Blog

PRACTICAL makes films and videos that are the culmination of cameras, research, travel, sketchbooks, sleep, screen time, and running wild. Based out of Traverse City and Grand Rapids Michigan, we love sharing our work and process with those around the world.

This Is How We Play

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Written by Paul Genzink - Project Release - November 14, 2017

 

When a project wraps, I'm always left with this excitement to jump into the edit suite and get an edit together to show the team and the client, probably before it’s wise to do so. Even with meticulous pre-production, storyboards, and demo edits, rushing through the post process isn't guaranteed to do favors for the end product.

What we noticed when putting together our latest commercial for Turtle Creek and Leelanau Sands Casinos is that when we began sorting through the footage and assembling a cut, the edit began to take on a life of its own. Shots we captured spur-the-moment were upstaging a lot of the shots that were planned. Many captured moments didn't time out in real life like they had in the demo edits, and the editing suite became a den of creative problem solving.

 

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Don’t get me wrong, the problem solving required wasn't a bad thing at all. It’s a beautiful part of the production process. It’s important to remain flexible, open to criticism and diligent to ensure that this altered direction remains in line with the projects greatest potential and what you, your team, and the client expects.

 

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What happened next was a revisiting of the script before we sent it off to the voiceover talent, nitpicking each word or line for content, timing, and emotional impact. It became a giant puzzle. Luckily we love puzzles. This, in turn, altered our direction for music and even sound design. Our motto became “I know we said this before, but ignore that, this is what we need now."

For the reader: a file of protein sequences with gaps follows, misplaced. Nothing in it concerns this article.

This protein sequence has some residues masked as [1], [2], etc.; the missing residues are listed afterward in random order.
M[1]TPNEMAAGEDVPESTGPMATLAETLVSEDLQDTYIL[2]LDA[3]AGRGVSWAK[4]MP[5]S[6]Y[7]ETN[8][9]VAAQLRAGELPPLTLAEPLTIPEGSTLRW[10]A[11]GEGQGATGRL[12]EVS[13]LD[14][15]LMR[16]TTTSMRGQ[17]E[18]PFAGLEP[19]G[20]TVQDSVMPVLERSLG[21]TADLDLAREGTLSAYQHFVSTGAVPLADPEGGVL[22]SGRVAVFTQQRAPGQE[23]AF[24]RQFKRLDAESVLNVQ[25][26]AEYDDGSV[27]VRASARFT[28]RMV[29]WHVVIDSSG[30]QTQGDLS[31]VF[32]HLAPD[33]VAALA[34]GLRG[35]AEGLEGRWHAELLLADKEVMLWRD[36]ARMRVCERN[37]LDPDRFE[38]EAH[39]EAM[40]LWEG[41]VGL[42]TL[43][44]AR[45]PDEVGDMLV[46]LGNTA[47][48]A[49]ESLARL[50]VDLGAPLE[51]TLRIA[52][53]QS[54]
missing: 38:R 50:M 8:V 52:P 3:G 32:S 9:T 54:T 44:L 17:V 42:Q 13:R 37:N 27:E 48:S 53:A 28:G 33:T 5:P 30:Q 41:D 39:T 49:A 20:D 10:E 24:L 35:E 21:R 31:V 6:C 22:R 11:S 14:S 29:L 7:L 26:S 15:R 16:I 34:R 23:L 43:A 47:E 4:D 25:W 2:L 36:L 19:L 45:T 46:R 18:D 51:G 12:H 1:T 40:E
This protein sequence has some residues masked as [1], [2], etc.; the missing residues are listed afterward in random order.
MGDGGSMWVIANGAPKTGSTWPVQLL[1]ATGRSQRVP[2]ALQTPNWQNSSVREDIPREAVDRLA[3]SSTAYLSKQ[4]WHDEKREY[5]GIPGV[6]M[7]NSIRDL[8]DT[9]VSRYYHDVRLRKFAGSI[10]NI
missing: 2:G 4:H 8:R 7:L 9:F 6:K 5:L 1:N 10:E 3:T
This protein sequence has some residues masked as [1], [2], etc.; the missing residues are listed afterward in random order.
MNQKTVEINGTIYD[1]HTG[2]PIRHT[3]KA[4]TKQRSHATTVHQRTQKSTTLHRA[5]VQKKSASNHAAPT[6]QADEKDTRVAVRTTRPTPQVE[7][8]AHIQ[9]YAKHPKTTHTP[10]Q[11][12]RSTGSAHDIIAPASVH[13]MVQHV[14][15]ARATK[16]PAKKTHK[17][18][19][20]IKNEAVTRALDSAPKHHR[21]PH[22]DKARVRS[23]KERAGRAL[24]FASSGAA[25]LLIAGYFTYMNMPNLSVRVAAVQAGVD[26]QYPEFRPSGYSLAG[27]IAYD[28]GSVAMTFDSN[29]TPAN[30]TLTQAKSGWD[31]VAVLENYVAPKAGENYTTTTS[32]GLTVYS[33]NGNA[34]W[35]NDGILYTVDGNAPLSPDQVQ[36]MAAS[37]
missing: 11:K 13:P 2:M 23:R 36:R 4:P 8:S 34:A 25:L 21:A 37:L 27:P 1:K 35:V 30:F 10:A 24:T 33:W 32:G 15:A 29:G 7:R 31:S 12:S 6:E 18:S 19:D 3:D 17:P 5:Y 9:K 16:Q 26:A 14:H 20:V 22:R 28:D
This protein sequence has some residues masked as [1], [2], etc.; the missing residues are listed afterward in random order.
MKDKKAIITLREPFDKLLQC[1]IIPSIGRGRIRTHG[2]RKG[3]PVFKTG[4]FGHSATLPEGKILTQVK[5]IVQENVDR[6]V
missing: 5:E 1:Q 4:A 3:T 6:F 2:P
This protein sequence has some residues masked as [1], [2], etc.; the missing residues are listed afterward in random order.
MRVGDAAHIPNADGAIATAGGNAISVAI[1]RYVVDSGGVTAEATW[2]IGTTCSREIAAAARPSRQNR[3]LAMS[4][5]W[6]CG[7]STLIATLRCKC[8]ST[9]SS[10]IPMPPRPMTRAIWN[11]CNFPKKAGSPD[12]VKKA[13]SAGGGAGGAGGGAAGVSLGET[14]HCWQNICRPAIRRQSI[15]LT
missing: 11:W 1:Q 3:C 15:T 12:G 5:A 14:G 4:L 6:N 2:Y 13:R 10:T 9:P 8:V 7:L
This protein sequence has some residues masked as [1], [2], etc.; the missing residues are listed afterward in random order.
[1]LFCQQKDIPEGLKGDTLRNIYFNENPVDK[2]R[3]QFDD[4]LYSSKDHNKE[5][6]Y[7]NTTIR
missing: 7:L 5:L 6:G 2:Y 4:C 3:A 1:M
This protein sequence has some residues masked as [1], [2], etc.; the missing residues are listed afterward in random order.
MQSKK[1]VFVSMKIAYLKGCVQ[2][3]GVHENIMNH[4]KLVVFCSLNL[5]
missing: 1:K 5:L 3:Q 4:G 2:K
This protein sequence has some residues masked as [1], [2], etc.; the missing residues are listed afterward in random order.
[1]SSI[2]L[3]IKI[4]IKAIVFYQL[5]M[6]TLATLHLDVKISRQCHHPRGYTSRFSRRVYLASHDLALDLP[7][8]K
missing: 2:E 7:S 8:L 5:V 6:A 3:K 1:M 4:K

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In the end, we delivered a product that both we and the client were proud of, albeit four months after completing principal photography. Sometimes the best thing for a project is time. Sometimes not, but this had time to evolve, time to grow, and time to show its face; the important thing I want to remember from this is to be open to the opportunity to create something better than you initially imagined, even if it means slowing the approach to the finish line.

 

 

Armor Express, Michael Schuyler Reenactment

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written by Jake Burgess  -  Project Release  -  May 25, 2017

 
 

Now that we’re reaching the warm days of May and my fingers have officially thawed, it’s easy to cheerfully look back on our frigid December night shoot.

As a long time editor at Practical, I’ve seen more than my fair share of Armor Express footage. Every frame creates a new level of respect and appreciation for what they do, and sheds light on those who selflessly put themselves in harm's way to serve and protect. After seeing so much of that through a screen, it’s a truly humbling experience to meet the individuals in question. People like Michael Schuyler, who survived multiple shots. That was the story the Practical team got to tell.

 
 

This was a unique shoot. We were pressed for time (the least unique thing about any shoot), pressed for warmth, and were drowning in snowfall. After wrapping the RED Epic and a brand new lens in a state of the art protective housing (featured below), we decided to get our coverage through a series of one takes. This meant filming the entirety of the event in every take. This was chaotic, but efficient.